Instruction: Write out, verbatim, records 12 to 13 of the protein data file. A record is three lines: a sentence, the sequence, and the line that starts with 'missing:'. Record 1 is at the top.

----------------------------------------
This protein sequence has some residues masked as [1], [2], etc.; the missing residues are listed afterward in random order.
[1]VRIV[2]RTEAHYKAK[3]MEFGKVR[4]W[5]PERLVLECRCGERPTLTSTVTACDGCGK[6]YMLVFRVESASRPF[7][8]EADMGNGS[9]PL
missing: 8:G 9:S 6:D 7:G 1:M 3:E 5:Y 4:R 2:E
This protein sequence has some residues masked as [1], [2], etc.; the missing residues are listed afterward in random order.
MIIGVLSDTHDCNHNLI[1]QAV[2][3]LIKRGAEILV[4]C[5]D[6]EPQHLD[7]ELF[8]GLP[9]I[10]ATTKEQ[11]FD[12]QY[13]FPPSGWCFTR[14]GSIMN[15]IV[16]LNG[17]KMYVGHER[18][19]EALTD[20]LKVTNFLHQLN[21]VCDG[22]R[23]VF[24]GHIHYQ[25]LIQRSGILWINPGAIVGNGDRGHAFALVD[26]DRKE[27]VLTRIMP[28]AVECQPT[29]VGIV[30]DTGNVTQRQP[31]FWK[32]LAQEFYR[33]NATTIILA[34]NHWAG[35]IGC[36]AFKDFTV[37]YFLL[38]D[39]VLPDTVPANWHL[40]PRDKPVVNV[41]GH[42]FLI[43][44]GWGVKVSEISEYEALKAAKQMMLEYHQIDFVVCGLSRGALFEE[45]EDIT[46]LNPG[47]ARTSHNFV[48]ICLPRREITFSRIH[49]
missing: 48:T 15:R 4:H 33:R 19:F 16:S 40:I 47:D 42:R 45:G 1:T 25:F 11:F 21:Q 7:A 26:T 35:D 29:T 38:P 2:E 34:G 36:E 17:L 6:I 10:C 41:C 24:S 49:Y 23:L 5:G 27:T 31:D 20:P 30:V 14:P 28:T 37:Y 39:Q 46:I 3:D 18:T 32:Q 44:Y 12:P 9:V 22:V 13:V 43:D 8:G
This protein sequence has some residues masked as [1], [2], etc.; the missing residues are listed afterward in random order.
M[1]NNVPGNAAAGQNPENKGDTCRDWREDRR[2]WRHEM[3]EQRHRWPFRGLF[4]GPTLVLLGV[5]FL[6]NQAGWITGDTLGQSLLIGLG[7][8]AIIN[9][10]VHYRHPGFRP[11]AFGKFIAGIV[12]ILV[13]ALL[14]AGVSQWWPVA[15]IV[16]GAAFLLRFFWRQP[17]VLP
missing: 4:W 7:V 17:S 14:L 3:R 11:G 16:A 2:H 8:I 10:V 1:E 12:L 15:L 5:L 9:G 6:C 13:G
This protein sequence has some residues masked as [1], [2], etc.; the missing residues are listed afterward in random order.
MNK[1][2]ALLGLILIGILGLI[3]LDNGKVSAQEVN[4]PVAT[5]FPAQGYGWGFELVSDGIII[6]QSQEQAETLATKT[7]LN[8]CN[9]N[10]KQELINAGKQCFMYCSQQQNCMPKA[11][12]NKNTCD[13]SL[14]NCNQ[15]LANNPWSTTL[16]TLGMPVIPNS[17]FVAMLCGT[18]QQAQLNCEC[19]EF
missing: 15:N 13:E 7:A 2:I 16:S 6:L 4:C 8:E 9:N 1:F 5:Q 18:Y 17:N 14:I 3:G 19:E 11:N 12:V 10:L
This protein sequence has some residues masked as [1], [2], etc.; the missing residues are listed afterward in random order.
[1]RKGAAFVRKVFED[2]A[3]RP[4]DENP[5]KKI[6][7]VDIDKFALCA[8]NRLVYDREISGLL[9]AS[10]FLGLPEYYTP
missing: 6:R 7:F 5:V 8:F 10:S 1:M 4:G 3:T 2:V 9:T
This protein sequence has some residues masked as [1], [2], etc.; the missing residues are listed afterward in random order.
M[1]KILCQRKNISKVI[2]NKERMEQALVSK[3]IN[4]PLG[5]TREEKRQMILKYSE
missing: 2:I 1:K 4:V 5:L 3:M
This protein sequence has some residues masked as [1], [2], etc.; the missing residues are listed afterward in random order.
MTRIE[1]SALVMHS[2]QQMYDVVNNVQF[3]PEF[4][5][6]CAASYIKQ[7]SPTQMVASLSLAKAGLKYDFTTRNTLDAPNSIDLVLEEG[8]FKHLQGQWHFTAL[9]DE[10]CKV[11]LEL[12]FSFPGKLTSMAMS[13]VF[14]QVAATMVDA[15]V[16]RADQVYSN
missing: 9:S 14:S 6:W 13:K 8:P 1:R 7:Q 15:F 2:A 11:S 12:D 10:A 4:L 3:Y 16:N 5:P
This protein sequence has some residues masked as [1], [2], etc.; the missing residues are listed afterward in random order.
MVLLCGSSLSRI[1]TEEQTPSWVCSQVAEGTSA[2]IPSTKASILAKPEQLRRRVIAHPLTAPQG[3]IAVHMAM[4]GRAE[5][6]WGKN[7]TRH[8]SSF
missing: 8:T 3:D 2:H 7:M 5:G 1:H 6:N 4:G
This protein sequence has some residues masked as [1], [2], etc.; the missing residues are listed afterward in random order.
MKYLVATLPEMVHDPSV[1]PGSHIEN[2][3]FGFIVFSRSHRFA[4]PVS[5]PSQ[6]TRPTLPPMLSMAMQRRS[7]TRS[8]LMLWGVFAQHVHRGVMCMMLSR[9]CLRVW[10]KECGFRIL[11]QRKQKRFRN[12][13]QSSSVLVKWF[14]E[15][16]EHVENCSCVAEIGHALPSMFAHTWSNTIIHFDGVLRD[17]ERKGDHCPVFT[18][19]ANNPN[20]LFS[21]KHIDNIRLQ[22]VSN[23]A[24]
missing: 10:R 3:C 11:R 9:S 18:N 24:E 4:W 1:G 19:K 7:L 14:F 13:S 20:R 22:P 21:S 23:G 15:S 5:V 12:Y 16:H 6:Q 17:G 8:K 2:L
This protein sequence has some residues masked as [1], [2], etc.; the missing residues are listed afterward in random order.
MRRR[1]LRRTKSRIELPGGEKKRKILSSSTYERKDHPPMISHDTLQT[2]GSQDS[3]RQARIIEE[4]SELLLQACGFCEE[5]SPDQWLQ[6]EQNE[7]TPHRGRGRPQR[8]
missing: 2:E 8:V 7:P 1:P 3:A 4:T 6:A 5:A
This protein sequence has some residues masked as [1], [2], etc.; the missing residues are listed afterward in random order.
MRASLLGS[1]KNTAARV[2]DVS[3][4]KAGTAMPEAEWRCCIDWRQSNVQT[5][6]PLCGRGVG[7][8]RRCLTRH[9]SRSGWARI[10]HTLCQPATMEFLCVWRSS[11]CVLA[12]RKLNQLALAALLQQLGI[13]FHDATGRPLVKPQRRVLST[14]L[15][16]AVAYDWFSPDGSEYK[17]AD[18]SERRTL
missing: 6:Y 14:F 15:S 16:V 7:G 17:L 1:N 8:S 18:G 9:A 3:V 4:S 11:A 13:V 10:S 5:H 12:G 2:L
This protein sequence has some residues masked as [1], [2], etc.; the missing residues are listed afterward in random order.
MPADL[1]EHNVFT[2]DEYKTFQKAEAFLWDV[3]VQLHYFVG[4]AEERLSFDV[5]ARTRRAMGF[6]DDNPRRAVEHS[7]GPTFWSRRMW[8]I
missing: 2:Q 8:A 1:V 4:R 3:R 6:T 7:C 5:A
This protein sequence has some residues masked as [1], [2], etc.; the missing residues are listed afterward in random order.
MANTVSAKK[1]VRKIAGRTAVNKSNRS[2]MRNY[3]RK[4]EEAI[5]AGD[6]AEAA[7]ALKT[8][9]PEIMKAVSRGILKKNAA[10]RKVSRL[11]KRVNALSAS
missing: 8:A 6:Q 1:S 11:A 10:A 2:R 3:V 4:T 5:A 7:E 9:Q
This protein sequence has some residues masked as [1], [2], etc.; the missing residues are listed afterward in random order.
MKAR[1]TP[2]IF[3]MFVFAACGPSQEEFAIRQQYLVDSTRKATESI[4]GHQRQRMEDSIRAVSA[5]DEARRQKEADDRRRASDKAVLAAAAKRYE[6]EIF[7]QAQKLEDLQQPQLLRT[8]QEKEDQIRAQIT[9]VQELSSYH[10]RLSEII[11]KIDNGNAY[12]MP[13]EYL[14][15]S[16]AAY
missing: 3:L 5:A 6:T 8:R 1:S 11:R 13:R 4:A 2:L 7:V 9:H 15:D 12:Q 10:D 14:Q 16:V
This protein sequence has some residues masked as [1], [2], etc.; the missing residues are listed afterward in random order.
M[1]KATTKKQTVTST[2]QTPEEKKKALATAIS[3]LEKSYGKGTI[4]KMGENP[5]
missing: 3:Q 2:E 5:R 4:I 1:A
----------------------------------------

This protein sequence has some residues masked as [1], [2], etc.; the missing residues are listed afterward in random order.
MPADL[1]EHNVFT[2]DEYKTFQKAEAFLWDV[3]VQLHYFVG[4]AEERLSFDV[5]ARTRRAMGF[6]DDNPRRAVEHS[7]GPTFWSRRMW[8]I
missing: 2:Q 8:A 1:V 4:R 3:R 6:T 7:C 5:A
This protein sequence has some residues masked as [1], [2], etc.; the missing residues are listed afterward in random order.
MANTVSAKK[1]VRKIAGRTAVNKSNRS[2]MRNY[3]RK[4]EEAI[5]AGD[6]AEAA[7]ALKT[8][9]PEIMKAVSRGILKKNAA[10]RKVSRL[11]KRVNALSAS
missing: 8:A 6:Q 1:S 11:A 10:A 2:R 3:V 4:T 5:A 7:E 9:Q